Growing up in this competitive country, most of us have adopted a “me first” mentality and this mindset is clearly reflected in the way we drive. Ask yourself this, how many times have you denied someone the opportunity to switch lanes. What about tailgating a car because the driver was driving too slowly? It’s these minor things that make driving in Singapore so frustrating at times.
As drivers, we need to realize that everyone on the road is just like us. At the end of the day, all we want is to drive home quickly and spend time with our family. Yes, it can be frustrating to share the road with slow or inexperienced drivers, but remember they are only human and sometimes, mistakes do happen. You probably made a few mistakes behind the wheel as well. How would you like it if every driver reacted hostilely to your mistake? With that said, remember to give other drivers the benefit of the doubt by displaying patience and courtesy while driving.
4. Follow Traffic Light Signals. They were Placed to Ensure Our Safety
The two fatal road collisions over the last week could have been avoided if the drivers had followed the traffic light signals. In both accidents, right-turning cars collided with vehicles that were travelling straight from the opposite direction. Traffic was favouring the oncoming cars and the right turn signals were not lighted.
Based on experience and observation, most of us have a habit of making a right turn even before the traffic light is in our favour. We will either slowly inch out to check oncoming traffic or we closely follow the right-turning car in front and assume that oncoming traffic is clear.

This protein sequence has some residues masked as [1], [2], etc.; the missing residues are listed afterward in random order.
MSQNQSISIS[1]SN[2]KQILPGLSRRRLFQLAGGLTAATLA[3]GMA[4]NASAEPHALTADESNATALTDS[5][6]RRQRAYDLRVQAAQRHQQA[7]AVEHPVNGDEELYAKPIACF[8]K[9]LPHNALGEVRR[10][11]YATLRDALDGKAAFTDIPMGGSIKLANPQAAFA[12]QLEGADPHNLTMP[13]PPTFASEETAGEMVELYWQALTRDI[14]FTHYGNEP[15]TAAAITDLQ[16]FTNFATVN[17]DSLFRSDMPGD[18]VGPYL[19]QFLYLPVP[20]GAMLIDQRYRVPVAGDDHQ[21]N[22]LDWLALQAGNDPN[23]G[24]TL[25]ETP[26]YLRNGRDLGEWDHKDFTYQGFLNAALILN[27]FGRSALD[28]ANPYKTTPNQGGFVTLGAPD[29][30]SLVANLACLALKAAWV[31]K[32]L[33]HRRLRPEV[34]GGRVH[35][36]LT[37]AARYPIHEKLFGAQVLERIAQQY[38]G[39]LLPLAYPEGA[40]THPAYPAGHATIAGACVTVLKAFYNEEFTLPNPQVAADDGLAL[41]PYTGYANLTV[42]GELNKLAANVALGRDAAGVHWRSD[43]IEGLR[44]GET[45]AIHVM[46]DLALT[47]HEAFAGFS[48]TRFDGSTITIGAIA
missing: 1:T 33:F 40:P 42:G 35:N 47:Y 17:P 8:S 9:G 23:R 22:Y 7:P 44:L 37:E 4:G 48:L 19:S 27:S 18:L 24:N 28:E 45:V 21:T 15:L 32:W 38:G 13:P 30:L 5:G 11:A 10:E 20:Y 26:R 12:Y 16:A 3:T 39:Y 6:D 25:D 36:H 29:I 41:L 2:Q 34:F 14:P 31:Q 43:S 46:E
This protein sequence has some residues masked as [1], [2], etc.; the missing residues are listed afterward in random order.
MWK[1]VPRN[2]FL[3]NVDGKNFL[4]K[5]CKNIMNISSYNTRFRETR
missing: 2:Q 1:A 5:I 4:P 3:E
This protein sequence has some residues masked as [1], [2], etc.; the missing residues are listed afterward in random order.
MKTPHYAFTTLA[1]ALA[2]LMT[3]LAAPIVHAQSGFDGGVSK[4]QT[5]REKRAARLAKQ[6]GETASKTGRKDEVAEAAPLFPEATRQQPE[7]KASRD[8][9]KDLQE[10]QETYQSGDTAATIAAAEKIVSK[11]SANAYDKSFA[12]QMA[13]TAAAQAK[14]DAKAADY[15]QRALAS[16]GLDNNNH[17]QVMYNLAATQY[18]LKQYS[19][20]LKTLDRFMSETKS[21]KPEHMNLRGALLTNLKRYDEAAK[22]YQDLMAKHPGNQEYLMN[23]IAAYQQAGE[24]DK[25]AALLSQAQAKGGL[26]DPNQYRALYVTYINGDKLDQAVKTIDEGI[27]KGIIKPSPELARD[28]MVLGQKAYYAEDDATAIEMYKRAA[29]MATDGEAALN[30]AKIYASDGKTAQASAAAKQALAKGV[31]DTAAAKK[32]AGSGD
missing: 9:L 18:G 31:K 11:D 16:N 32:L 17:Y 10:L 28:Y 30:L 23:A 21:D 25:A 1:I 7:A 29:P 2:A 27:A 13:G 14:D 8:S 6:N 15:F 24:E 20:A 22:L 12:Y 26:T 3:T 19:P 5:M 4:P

It might save us a few seconds to clear a right-turn quickly, but we often fail to realise how dangerous this practice is. With our vision obstructed by right-turning vehicles from the opposite direction, we won’t be able to see oncoming traffic and must take a chance when turning.
If you are attempting a turn without a right turn arrow, you must ask yourself if that’s a gamble you are willing to take. Even if the car behind starts honking, you shouldn’t feel pressured to make a right turn recklessly. Always remember that the safety of yourself and your passengers is more important. As we’ve said before, accidents on the road can’t be undone.
5. Refrain from Speeding and Changing Lanes Excessively
Singapore is a small country and it is possible to travel from one end of the island to the other in under an hour. That is why we can’t fathom the idea of speeding in our country. Our roads are already so congested and packed, yet there are countless drivers who flout speed signs in an attempt to save a few minutes on travel time.
The same should also be said about excessive lane change. Weaving in and out of different lanes is simply bad driving and is also the cause of unnecessary accidents on the road. According to ABC News, changing lanes frequently does not actually get you to your destination faster, however, it does set you up for more risks on the road.
Like we said earlier, patience goes a long way when driving. By learning patience and humility behind the wheel, the benefits are not only enjoyed by you, but also by others who share the road with you.